Word stress

When pronounced in isolation words that contain more than one syllable will have one of their vowels uttered more prominently than the other(s). For example, in the noun torment tmɛnt the first vowel, which is underlined, is pronounced with more prominence, in the verb torment toːmɛnt the second one is. Otherwise the two words sound the same. This prominence is usually called stress. Stress has several manifestations: increased loudness, higher pitch, or increased length.

In transcriptions stress can be marked by an accent mark on the stressed vowel (eg tóːmɛnt and toːmɛ́nt) or by a vertical stroke before the stressed syllable (eg ˈtoːmɛnt and toːˈmɛnt). The latter marking of stress conforms to the standards of the IPA, however, its disadvantage is that it presupposes that we know where syllable boundaries fall. There is consensus about syllable division in many cases, but their location is not always obvious and indisputable. Therefore we will simply mark stress by an accent mark on the stressed vowel.»There are cases, like torment, where the location of stress is rather unpredictable — there are strong tendencies though. Neverteless, stress is not marked in any way in English spelling.

Stress and segments

Stress in English is closely related to the vowel that carries it. There is one vowel in English, schwa (ə), which cannot be stressed at all.»This is true provided that we distinguish the vowel of strut, ʌ, and schwa, which we do here. There are other vowels, namely ɪ, ɪi, ʉu, and əu, which may occur both unstressed (eg panic pánɪk, happy hápɪi, value váljʉu, motto mɔ́təu) and stressed (eg litter lɪ́tə, metre mɪ́itə, future fjʉ́uʧə, bogus bə́ugəs). Other vowels only occur stressed. The following list shows the three sets.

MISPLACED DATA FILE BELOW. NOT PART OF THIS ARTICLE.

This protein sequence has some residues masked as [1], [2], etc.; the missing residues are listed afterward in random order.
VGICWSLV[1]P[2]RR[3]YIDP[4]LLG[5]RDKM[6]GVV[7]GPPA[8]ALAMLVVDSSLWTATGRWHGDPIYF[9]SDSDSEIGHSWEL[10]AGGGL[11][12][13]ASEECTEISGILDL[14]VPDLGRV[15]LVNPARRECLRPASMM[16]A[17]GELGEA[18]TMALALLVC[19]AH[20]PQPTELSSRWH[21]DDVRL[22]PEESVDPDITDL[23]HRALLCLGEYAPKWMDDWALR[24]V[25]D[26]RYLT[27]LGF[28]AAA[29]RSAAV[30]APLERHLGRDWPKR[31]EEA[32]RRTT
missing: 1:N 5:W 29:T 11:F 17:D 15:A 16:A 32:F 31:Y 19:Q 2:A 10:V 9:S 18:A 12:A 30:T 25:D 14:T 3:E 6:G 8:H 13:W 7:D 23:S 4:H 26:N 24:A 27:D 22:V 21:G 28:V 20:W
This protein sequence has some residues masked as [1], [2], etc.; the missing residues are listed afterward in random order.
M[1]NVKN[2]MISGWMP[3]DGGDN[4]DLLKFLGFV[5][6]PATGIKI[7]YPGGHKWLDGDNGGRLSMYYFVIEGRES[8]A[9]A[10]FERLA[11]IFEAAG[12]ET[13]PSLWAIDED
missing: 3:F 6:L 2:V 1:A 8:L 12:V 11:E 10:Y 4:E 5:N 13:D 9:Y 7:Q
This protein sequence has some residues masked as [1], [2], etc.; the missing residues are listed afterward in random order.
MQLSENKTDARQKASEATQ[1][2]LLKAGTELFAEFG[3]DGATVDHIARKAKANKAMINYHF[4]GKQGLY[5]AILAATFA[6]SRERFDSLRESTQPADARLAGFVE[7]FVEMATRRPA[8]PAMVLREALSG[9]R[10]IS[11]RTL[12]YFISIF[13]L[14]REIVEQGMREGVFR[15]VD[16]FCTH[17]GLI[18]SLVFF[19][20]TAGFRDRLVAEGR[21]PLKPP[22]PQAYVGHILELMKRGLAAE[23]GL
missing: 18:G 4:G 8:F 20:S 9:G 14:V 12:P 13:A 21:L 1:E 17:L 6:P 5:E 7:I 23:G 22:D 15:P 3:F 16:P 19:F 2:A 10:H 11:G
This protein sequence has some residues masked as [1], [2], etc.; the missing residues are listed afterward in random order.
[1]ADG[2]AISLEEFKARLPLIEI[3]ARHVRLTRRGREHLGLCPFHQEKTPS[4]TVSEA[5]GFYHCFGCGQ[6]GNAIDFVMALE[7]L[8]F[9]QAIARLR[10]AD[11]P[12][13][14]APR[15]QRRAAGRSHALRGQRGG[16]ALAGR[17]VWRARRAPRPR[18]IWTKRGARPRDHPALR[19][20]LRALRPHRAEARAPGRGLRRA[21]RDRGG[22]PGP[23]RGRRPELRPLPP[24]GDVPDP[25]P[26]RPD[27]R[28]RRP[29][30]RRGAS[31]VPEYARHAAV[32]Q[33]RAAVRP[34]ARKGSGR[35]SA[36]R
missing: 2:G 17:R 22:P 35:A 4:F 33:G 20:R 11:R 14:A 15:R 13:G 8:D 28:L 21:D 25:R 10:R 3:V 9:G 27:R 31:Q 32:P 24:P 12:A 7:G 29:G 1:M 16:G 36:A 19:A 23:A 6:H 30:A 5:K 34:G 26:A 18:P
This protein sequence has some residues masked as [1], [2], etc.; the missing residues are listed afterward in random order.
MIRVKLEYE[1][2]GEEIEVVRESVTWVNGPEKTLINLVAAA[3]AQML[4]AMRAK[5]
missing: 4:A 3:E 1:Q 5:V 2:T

only unstressed: ə
ambiguous: ɪ ɪi ʉu əu
only stressed: ɛ a ʌ ɔ ɵ ɪː ɛː ɑː əː oː ɵː ɛi ɑi oi au

We have seen that schwa is the only short vowel which occurs word finally. Three of the ambiguous vowels are diphthongs, ie free vowels, but their distribution is free only when they are stressed. When unstressed their occurrence is restricted. Let us look at the ambiguous vowels one by one.

The ambiguous vowel ɪ

The checked vowel ɪ only occurs before consonants. This constraint holds both when it is stressed and when it is unstressed. Checked vowels never occur at the end of a word or before another vowel.

Many instances of unstressed ɪ are exchangeable by ə, eg exam ɪgzám or əgzám, kisses kɪ́sɪz or kɪ́səz. Unstressed ɪ is stable (ie is not exchangeable by ə) in words that end in ɪʤ (eg village, knowl­edge), ɪk (eg panic, music), ɪŋ (eg Ewing jʉ́uɪŋ, gosling gɔ́zlɪŋ), or ɪʃ (eg finish, astonish).